What should you look for in a consultant?
Brown lists “trust” as the most important trait in deciding which consultant to hire. “Find a marketing consultant you trust to implement your plan,” he says. Without trust, “you will be moving from consultant to consultant.”
Kent Thiesse, farm management analyst, MinnStar Bank vice president, Lake Crystal, MN, says farmers must also trust that the consultant will stay within the initially established marketing parameters. “Make sure the consultant will not encourage them to become involved in expensive, high-risk speculative marketing positions that could lead to longer term financial risk for the farming operation,” he says.
Don’t expect a consultant to hit the highs every time. “Find a consultant who’ll take the time to understand your particular situation and develop a marketing plan specific to their situation,” Brown says. “A cookie-cutter approach in developing a marketing plan will not work well in many operations,” Thiesse says.
“A consultant should discuss and develop a strategic plan to market your commodities. I want a consultant who constantly provides me with information about the direction of markets and factors on the horizon that could dramatically shift market direction. At the same time I want someone who provides specific action plans for my operation,” he says.
Thiesse suggests growers have detailed discussions with potential consultants prior to hiring them. “Discuss the development of a grain-marketing plan and timelines for the farm operation and identify marketing strategies that to be used,” he says.
“They should review costs for the consultant’s services and potential grain trades and set up regular times to review and revise the grain marketing strategies,” Thiesse says.
Growers should develop a written list of objectives and expectations they’re looking for in a consultant. “It may almost be similar to a position description for a potential employee,” Thiesse says. “Use that list in finalizing the decision to hire a consultant. Share those objectives and characteristics with the consultant when the agreement is finalized and then to evaluate his effectiveness.”
Cost will vary. Some marketing advisors charge by the bushel; others by the acre. Rates will range from about 5¢/bu. to $5-10/acre. That likely doesn’t include brokerage fees for futures and options trades.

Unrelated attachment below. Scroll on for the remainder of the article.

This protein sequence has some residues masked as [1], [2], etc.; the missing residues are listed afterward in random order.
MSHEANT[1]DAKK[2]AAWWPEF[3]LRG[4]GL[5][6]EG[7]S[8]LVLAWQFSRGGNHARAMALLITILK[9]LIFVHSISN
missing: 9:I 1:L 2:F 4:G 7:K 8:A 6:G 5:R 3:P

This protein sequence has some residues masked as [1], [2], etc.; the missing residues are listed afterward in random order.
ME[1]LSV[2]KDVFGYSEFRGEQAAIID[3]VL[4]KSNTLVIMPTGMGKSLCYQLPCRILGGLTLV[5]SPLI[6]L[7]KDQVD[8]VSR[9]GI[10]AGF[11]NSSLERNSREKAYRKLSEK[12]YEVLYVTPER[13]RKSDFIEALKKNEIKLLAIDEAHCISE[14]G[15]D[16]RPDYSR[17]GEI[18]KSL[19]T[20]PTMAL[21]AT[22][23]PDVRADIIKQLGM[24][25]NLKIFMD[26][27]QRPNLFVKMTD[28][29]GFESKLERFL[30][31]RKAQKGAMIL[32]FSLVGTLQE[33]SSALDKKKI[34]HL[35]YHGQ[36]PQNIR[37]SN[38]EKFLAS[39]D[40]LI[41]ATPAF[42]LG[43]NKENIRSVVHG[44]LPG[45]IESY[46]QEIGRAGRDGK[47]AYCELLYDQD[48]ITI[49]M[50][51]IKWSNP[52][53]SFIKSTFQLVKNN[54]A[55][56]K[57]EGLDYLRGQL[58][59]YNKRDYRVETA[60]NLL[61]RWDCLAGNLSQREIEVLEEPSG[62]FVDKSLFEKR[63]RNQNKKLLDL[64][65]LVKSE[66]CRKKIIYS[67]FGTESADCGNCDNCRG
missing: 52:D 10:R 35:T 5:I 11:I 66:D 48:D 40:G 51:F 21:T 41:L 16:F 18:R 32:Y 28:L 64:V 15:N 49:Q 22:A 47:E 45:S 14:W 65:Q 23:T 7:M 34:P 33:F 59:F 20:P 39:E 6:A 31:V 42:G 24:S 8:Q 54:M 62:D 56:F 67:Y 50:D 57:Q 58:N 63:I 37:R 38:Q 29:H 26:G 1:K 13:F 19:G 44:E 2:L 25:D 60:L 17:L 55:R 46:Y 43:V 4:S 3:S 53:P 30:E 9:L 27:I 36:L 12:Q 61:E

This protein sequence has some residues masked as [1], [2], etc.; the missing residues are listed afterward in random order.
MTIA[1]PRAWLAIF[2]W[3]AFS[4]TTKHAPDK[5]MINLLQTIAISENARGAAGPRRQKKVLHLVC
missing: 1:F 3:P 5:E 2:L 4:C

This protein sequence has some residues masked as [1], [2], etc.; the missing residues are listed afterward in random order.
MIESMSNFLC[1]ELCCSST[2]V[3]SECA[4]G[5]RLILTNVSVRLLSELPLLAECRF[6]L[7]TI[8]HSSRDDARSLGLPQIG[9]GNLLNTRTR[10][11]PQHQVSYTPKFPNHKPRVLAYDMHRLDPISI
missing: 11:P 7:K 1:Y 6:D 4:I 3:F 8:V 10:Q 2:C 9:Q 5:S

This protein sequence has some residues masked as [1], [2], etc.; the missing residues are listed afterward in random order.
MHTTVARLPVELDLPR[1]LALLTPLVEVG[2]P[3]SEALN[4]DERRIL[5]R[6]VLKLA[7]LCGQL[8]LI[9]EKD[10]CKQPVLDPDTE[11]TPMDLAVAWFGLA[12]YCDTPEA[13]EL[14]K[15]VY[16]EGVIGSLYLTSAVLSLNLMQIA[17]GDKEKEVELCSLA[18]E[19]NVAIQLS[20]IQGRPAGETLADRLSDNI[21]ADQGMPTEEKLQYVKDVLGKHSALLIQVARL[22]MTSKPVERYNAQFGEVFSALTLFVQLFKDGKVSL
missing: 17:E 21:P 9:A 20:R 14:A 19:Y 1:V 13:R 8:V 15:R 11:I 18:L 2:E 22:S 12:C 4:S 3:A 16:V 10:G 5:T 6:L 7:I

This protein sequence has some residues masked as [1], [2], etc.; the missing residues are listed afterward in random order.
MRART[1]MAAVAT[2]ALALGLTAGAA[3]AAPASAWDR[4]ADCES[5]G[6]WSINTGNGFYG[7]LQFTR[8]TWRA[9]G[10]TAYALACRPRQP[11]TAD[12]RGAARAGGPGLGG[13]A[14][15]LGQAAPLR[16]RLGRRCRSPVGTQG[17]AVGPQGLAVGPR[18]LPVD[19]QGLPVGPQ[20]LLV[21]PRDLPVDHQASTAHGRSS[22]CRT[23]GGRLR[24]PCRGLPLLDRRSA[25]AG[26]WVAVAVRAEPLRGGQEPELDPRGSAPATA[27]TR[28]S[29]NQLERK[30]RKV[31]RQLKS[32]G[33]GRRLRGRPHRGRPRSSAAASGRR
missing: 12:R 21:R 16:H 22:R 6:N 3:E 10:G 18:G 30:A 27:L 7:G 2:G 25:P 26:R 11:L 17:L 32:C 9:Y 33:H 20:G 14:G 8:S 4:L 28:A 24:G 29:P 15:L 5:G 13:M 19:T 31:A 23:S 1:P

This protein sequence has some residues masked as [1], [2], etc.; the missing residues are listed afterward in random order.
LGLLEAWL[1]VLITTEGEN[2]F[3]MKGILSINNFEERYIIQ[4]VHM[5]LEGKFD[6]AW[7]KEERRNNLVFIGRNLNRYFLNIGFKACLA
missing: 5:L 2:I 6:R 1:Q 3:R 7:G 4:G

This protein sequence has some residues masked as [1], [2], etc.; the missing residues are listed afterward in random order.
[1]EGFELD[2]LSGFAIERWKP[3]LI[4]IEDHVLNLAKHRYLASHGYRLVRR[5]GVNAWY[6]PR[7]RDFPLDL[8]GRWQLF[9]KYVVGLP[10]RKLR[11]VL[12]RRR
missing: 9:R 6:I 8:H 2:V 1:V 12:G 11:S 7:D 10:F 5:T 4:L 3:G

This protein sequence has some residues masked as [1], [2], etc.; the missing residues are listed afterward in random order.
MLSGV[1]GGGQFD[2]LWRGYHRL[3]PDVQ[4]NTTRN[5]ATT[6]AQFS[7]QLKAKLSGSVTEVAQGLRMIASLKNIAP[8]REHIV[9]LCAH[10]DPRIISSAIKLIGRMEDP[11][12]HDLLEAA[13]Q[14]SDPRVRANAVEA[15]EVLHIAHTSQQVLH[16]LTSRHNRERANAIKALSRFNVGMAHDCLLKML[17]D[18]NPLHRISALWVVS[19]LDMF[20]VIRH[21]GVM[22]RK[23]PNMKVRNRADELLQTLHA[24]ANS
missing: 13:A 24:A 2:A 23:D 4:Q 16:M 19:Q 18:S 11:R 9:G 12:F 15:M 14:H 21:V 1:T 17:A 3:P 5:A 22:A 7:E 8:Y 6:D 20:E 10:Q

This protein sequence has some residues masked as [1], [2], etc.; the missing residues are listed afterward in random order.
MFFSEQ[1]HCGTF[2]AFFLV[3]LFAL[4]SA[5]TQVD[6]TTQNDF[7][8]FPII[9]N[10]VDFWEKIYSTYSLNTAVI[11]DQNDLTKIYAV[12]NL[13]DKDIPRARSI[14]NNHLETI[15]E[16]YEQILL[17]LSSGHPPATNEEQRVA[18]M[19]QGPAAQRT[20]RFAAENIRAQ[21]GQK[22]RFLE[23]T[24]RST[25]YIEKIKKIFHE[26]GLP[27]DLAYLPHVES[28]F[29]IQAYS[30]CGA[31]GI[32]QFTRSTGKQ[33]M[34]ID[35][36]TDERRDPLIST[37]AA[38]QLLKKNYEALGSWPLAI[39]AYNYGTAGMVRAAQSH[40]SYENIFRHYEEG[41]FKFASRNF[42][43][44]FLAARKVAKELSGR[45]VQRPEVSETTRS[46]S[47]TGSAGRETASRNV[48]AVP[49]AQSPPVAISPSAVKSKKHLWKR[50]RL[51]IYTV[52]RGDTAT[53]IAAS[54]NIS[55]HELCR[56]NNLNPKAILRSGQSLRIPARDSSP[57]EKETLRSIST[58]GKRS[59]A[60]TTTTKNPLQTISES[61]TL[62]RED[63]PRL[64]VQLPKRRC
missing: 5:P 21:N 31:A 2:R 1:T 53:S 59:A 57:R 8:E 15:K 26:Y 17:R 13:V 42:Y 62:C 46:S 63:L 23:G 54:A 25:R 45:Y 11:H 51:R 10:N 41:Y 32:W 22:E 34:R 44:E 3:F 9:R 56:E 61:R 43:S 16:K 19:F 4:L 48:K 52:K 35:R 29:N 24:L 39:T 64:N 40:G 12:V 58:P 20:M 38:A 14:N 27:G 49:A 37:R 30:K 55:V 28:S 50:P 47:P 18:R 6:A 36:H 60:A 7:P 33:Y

“There are many different arrangements today for marketing consultant services,” Brown says. “A good consultant can pay for himself/herself very quickly. You want to pay enough to get the kind of service you want. A relatively inexpensive consultant will in many cases not give you the personalized attention you’ll need for your operation.”
Thiesse adds that initially, “it’s probably best not to agree to any fees or commitments that are longer than one growing season, or six to 12 months. Growers can then evaluate the effectiveness of the services relative to the costs.
Freedom to make trades. Some growers give consultants the authority to make sales without notifying them first; now that’s trust.
“Market plans can often have specific triggers built into them,” Brown says. In today’s volatile marketplace, the last thing you want is to miss an opportunity to market commodities at a specific trigger because you were not available, he says.
“If you go through the steps in picking a successful marketing consultant, you should have built a relationship that will evolve into one that allows the consultant to take advantage of market opportunities for you,” Brown says.
“A good consultant will have built a plan specific enough for your operation so you know when trades will happen. And, a good marketing consultant will be in contact as markets develop, so there will be no question the response to be taken when specific triggers are met.”
Thiesse says giving a consultant total authority to make marketing decisions, beyond selling at specific market triggers, would be difficult unless they were part of managing the farming business. “They would require knowledge of breakeven costs of production, farm financial commitments and other financial aspects of the farm operation,” Brown says.
“I think most farm operators would like to be involved in final decisions related to grain marketing, then have a consultant to offer professional advice and to carry out the final marketing decisions and strategies,” Brown adds.
Some large producers go so far as to have more than one marketing advisor provide opinions and recommendations before making final marketing decisions.
“If you’re thinking of hiring more than one marketing consultant, you need to ask yourself ‘why,’” Brown urges. “If you purely want to hear what other information is out in the marketplace, then maybe having more than one consultant can work.
“The bottom line is to develop a marketing plan that you can follow. Try not to take certain advice from one consultant and other advice from a different consultant. Doing that will likely lead to choices being made that you will question in hindsight.”
Thiesse says growers should notify their ag banker if they’re using a consultant, “especially if marketing strategies that could require short-term credit availability, such as hedging.”
He adds that growers should understand what marketing strategies will cost when using futures, options and other marketing tools, “even if they have a marketing consultant to assist with those decisions and strategies,” he says.